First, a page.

Another negative consequence of the "generic" parenting idea is that it removes any possibility for objection to children being raised by two same-sex "parents".

(2) Raising children is work; it's not the alternative to work. Good mothers have always worked hard to raise their children. Furthermore, before the modern industrial era split up the family household-centered economic unit by providing jobs in factories and other locations far from home, wives also contributed to the family's income by assisting their husbands in their work.

Still, this is not 1950. Women today enjoy choice and opportunity, both in and out of the home.

This snide aside is likewise misplaced in implying that women had neither choice nor opportunity in or outside the home in the 1950s. Why is the author giving up so much ground to the feminists by buying into their caricature of the 1950s?

14 posted on 11/26/2003 9:57:58 AM PST by Stop Legal Plunder
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To: Stop Legal Plunder
Good catches.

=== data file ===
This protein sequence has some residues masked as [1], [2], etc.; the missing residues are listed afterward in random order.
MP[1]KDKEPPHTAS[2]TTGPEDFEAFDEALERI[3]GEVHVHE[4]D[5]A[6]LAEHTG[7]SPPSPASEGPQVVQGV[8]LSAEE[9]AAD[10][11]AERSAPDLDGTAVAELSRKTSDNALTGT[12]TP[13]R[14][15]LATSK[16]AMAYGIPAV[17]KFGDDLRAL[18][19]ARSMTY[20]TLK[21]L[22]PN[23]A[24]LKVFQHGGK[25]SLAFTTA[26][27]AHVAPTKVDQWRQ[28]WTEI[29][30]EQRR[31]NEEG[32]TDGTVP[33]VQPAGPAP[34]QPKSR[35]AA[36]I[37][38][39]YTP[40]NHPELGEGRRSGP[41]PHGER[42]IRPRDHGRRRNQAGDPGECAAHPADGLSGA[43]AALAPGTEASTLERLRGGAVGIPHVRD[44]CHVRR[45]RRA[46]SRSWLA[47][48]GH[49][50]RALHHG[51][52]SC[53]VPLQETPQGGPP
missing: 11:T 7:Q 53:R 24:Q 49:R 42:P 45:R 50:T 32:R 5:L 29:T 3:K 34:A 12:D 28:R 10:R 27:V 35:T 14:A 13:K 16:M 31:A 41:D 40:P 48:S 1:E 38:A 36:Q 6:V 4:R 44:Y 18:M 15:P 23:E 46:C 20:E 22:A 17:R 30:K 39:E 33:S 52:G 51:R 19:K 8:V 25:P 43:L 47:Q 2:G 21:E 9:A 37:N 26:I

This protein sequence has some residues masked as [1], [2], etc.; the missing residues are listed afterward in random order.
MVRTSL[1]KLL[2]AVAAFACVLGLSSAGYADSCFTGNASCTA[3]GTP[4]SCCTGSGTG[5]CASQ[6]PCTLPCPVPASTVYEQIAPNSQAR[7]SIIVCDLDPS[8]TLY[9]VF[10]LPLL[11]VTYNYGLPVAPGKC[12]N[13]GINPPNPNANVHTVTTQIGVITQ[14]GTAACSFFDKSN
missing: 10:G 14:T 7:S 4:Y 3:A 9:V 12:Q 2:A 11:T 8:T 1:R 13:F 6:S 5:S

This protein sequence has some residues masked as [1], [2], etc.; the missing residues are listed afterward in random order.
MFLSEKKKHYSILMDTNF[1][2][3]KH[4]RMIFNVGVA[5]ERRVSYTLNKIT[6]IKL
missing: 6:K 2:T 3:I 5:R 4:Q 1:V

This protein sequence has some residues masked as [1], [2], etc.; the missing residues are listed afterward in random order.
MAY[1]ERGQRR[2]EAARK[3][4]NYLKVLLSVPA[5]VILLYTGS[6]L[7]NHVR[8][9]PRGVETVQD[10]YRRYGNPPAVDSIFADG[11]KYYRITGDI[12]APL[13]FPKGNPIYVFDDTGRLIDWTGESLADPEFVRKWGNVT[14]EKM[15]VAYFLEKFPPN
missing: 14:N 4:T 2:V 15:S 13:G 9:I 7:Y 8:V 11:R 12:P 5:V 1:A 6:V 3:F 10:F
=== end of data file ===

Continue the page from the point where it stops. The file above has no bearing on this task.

15 posted on 11/26/2003 10:08:20 AM PST by anniegetyourgun
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To: Stop Legal Plunder
Feminists have no soul BUMP!
16 posted on 11/26/2003 10:10:03 AM PST by Search4Truth (When a man lies he murders some part of the world.)
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To: Stop Legal Plunder
Why is the author giving up so much ground to the feminists by buying into their caricature of the 1950s?

Are you saying that women had the same educational and career opportunities as men in the 1950's?

As a woman and homemaker, I agree that a woman's highest priority should be as caregiver for the children and wife in the traditional role. I've put a serious dent in my career by staying home with my children. I did so joyfully and humbly and don't regret it even a tiny bit. I am pleased, though, that when they are grown and I am back working full-time that I won't have to fight tooth and nail to work as other than a nurse, teacher or secretary.

Additionally... not ALL women are mothers or mothers yet. It is not "feminist" to acknowledge and be satisfied with the fact that those women who are facing higher education and the workplace DO have expanded opportunities.